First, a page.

Leave alone the common people, even the Non-Governmental Organisations that talk about changing the system keep a safe distance from them
Within their own country they are viewed at with suspicion. Leave alone the common people, even the Non Governmental Organisations (NGOs) that talk about changing the system keep a safe distance from them.
They are no aliens nor anti-social elements, but Kashmiris from Baramulla and Anantanag districts of the valley. Like migratory birds, a couple of hundred families come to the city each year to save themselves from the harsh weather conditions prevailing there, but end up facing a lot of discrimination.
If finding some shelter is a major problem for them, then no helping hand in the very own country they belong to is an insult added to injury.
“No NGO or organisation comes forward to help us. As we are regular to the city, we come and put up tents at a few places and stay till the end of the winter season,” says a youngster, who did not want to be named.
It is said that the NGOs are afraid of landing in trouble. “Most of the NGOs avoid helping them due to the prevailing perception of Kashmiris being involved in some anti-national activities,” says an office bearer of a noted NGO working in old city, also seeking anonymity.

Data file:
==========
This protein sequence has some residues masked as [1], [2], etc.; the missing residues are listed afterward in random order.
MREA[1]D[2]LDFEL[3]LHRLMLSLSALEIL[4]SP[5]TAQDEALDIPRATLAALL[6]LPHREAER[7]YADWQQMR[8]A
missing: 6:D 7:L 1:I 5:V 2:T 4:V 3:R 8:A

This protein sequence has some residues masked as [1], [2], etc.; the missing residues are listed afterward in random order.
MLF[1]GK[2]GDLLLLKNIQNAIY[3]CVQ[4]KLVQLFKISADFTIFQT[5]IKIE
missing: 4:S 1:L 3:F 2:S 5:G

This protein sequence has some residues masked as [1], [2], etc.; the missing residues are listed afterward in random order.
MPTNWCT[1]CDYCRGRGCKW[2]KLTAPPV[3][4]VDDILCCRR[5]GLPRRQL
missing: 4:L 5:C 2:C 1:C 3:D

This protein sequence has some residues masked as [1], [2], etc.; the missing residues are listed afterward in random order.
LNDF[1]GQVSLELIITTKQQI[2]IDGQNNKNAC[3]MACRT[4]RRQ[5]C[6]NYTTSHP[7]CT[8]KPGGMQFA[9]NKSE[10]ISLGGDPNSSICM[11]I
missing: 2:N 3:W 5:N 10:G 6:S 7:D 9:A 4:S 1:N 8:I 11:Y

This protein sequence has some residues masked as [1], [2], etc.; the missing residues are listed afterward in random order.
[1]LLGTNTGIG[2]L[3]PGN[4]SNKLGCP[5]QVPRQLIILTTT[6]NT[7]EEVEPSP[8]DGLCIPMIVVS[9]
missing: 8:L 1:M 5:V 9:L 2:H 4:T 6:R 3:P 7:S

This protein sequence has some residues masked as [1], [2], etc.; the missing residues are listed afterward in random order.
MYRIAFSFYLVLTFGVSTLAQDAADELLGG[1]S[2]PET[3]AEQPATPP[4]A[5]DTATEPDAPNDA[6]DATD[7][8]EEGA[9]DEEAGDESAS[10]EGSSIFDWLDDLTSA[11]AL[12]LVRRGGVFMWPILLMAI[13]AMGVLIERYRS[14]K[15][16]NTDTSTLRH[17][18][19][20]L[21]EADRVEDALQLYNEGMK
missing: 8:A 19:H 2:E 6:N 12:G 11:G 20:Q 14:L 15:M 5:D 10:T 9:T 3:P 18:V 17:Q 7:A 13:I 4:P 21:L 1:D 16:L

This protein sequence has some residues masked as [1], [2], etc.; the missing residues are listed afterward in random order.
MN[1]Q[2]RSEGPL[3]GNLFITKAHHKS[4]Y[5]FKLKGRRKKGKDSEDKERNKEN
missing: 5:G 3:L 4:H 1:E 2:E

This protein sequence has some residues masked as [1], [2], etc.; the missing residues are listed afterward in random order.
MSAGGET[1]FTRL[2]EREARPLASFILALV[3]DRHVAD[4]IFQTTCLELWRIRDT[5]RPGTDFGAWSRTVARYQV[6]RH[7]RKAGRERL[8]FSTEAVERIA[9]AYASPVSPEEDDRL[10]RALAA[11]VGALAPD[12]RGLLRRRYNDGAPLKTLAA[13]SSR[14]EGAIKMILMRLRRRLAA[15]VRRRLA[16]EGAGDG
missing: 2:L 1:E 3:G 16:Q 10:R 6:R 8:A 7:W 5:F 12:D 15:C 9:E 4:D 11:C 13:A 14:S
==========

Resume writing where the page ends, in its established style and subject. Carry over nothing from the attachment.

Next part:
Most of them claim to be master carpet weavers but not many find work in the capital.
“Though we are ready to work we do not get any. People are afraid of us. At the most, they donate some money and cloths and we survive on it,” says Farooq, a middle-aged man staying in a camp at Falaknuma.
The families including children spend their nights in tents made up of bed sheets and saris.
Hardly does the material protect them from the cold weather here.
“But somehow we try to manage with it,” says a woman.
However, the police and intelligence agencies are on alert during this period. They check every individual and keep strict vigil on the two camps where they stay.
“Recently, a team of policemen visited the camps and video-graphed us, but we are not afraid as we are peace-loving people,” says Ahmed, a middle-aged man.